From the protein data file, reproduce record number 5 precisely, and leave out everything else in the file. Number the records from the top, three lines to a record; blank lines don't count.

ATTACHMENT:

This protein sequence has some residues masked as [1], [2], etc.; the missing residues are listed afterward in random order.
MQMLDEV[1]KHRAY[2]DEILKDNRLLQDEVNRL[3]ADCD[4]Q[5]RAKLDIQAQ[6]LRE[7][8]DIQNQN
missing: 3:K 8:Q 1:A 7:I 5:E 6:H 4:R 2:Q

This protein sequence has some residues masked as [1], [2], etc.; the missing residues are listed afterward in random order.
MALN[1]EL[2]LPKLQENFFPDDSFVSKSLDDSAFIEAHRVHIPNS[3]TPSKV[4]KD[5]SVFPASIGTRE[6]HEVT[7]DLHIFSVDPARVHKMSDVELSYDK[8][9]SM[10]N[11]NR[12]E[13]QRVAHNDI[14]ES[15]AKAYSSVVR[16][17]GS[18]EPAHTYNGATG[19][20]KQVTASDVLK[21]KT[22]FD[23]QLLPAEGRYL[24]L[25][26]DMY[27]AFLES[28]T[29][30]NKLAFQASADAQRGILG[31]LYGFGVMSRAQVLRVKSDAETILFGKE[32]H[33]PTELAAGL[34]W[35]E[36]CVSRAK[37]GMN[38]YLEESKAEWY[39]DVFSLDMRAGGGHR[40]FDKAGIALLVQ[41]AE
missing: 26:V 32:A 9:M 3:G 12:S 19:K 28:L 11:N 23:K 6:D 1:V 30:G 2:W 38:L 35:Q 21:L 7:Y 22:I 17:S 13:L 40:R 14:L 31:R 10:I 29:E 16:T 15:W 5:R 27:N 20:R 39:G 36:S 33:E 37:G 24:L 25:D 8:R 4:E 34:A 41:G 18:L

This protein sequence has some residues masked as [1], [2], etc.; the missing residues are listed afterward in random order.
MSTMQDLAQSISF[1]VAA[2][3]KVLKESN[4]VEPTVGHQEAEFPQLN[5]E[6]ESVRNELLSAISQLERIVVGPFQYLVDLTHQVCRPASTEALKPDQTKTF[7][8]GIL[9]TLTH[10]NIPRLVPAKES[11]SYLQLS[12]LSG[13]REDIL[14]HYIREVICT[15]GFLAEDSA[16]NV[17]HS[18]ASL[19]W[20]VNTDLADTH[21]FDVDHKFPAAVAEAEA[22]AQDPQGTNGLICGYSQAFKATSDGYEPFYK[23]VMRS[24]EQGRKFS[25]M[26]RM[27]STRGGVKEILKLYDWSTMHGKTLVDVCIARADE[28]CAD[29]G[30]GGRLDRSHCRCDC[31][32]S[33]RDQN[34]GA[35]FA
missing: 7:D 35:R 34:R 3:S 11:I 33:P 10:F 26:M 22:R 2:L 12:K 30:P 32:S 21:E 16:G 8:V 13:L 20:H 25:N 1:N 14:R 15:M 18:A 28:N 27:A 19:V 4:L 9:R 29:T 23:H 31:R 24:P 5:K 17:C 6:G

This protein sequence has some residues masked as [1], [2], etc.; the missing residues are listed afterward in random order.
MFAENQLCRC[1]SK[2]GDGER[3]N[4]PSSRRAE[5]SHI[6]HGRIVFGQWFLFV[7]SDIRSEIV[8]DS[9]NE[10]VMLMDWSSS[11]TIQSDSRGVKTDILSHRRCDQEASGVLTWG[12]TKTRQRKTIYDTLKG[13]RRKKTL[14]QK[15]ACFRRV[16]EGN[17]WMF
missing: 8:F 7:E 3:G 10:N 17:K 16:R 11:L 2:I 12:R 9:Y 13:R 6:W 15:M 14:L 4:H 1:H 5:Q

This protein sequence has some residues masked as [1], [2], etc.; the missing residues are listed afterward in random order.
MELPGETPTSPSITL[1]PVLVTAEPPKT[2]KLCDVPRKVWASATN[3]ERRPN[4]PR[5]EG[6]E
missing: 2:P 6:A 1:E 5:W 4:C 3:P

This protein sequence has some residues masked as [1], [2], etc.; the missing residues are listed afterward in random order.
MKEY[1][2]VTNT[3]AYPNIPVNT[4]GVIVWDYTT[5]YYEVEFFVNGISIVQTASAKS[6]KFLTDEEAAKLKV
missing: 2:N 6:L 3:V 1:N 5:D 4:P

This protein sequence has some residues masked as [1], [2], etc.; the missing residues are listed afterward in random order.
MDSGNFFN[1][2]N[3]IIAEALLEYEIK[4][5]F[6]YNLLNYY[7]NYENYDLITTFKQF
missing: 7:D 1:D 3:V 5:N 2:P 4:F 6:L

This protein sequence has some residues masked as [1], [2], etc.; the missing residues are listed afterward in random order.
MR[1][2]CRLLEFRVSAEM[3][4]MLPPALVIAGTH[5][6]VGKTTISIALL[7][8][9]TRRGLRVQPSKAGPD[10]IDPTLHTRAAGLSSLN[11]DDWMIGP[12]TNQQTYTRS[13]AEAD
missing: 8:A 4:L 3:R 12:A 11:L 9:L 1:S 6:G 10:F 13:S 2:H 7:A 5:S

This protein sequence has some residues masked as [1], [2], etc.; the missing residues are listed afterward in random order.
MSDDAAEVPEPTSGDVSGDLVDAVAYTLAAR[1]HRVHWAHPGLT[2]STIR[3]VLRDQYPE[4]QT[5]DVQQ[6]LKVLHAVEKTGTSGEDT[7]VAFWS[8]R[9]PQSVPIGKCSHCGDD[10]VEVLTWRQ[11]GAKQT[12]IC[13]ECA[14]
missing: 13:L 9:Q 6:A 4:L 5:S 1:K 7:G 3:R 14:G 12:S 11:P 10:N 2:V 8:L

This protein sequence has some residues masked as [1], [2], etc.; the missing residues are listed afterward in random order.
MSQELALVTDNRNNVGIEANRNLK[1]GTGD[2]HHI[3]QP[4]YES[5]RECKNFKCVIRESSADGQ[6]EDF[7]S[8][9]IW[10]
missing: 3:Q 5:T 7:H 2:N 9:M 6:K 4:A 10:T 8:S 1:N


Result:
This protein sequence has some residues masked as [1], [2], etc.; the missing residues are listed afterward in random order.
MELPGETPTSPSITL[1]PVLVTAEPPKT[2]KLCDVPRKVWASATN[3]ERRPN[4]PR[5]EG[6]E
missing: 2:P 6:A 1:E 5:W 4:C 3:P